Thursday, May 05, 2005

Relative wage advantage in faculty unions - Market Power
Basically, if you are the average philosophy professor, you earn approximately 17.5% more as a union member than if you were employed in a non-union public university. If you are an average legal studies professor, you earn 10.3% less in a union setting. The report did not break out economists separately, so I am not sure if economists are include as "Business, management, etc." or as "social sciences" (which had a 6.3% relative wage advantage).
Market Power calculated that if you are the average "business, management, etc." professor you earn 0.4 percent less in a union shop.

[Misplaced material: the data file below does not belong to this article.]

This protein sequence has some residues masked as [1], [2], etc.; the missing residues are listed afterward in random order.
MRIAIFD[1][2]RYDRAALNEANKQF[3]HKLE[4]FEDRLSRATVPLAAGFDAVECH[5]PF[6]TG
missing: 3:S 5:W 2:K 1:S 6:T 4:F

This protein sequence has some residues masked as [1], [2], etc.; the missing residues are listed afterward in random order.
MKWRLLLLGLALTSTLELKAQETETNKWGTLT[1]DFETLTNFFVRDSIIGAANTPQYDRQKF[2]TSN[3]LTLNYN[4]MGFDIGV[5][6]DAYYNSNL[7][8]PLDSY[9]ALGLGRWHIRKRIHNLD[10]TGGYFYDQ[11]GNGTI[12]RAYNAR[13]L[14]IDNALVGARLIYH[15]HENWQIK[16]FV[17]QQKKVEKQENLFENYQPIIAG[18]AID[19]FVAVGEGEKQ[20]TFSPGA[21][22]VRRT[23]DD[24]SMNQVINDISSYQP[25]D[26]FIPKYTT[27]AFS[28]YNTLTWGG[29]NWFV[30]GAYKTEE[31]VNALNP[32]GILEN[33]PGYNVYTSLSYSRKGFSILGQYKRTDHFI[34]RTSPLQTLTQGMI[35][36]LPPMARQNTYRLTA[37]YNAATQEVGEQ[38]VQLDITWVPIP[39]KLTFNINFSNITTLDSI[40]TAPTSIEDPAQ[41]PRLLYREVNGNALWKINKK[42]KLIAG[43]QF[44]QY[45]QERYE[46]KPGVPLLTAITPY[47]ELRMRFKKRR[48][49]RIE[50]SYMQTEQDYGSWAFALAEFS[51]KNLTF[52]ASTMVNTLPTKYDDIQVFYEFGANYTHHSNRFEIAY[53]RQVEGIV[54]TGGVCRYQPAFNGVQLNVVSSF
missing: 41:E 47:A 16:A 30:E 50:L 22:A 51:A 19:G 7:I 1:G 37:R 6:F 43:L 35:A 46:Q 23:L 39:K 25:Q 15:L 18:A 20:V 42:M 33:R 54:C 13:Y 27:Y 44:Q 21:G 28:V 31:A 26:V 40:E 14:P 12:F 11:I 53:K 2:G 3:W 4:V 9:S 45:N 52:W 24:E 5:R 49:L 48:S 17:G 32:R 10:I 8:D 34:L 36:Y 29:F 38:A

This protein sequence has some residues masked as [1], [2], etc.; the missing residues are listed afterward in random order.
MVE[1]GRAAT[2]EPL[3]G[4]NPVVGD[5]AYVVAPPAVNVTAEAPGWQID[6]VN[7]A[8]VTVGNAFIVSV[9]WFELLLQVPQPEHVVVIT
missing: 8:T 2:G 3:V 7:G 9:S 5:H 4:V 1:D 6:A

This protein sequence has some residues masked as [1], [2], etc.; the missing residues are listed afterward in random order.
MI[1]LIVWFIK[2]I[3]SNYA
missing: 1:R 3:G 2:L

My conjecture is if you account for quality self sorting between union and nonunion settings you will find in union settings the quality for philosophy profs is relatively high and the quality of legal studies profs is relatively low. I'd further conjecture that union shops make tenure and promotion decisions more mechanical and as a consequence make it easier to shirk and aim for effort that meets the letter but not the spirit of good teaching, research and service.

I rather doubt that such consequences were the aim of the institution, but would be the consequence of unions enforcing an equity-based rather than a market-based pay scale.


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